Third of UK adults feel vulnerable to fraud when shopping online

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Third of UK adults feel vulnerable to fraud when shopping online
Cultural shift to online shopping prompted by lockdown has left many adults feeling susceptible to fraud.
// YouGov poll finds adults are spending longer online since lockdown, and many using internet shopping for the first time
// Get Safe Online launches code of advice to help customers navigate online shopping and banking

Almost a third of adults in the UK feel more vulnerable to fraudsters after the rise of internet shopping and banking during lockdown.

A YouGov poll carried out between September 30 and October 1 in support of the Get Safe Online campaign found the UK’s adults have been spending longer 15 per cent online since lockdown began in March.

Of those surveyed, 22 per cent of adults said they spent more than eight hours a day online.


READ MORE: Social distancing forces more retailers to embrace digital transformation


Some 18 per cent of respondents said they were new to online shopping, and 62 per cent said they want more to be done to boost digital literacy.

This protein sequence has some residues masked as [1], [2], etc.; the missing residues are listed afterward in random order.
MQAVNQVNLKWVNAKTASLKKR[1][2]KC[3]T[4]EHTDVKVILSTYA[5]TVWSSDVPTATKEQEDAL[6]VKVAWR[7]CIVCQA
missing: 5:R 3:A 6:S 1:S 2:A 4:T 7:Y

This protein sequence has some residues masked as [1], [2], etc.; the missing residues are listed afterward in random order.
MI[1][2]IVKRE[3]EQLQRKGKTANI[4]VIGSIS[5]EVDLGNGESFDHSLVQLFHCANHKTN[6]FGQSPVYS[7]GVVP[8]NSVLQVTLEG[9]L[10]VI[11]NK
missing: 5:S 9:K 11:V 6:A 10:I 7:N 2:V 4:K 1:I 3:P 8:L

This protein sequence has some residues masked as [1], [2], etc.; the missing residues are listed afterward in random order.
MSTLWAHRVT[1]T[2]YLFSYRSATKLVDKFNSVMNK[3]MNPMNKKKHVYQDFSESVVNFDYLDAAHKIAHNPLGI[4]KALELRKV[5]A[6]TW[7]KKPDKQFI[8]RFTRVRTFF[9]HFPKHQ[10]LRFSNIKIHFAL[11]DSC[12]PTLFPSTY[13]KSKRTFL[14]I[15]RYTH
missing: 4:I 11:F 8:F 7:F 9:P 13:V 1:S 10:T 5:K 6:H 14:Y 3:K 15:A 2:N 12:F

Get Safe Online has launched a new “code of advice” to help consumers and businesses around the world stay secure on the internet during and after the current global pandemic.

“The global pandemic has been massively exploited by cybercriminals as more and more people use the internet and mobile and home devices to do work, relax, learn and connect with friends, family and loved ones,” Get Safe Online chief executive Tony Neate said.

“Our dependency on digital has meant many of us are now much more vulnerable. Our defences are down, distracted by the demands of dealing with Covid-19. It’s therefore vitally important that we all know simple measures to stay safe online. Our new code of advice will hopefully raise awareness and instil best practice.

“Of course, this is far from being just a UK problem. Online crime has no borders – criminals can be located anywhere in the world and, equally, don’t care who or where you are. They just want your money, and it’s particularly prevalent in English-speaking countries,” Neate added.

Get Safe Online have partnered with the UK’s Foreign, Commonwealth and Development Office (FCDO) to work with 24 nations across the Commonwealth as part of their campaign.

“The coronavirus pandemic highlights the importance of a free, open, peaceful and secure cyberspace,” FCDO Minister for National Security James Cleverly said.

“As more people use the internet to work and connect with people from home, it’s more important than ever that the international community co-operates to face the challenges posed by those using Covid-19 as an opportunity to undertake malicious cyber activity,” Cleverly added.

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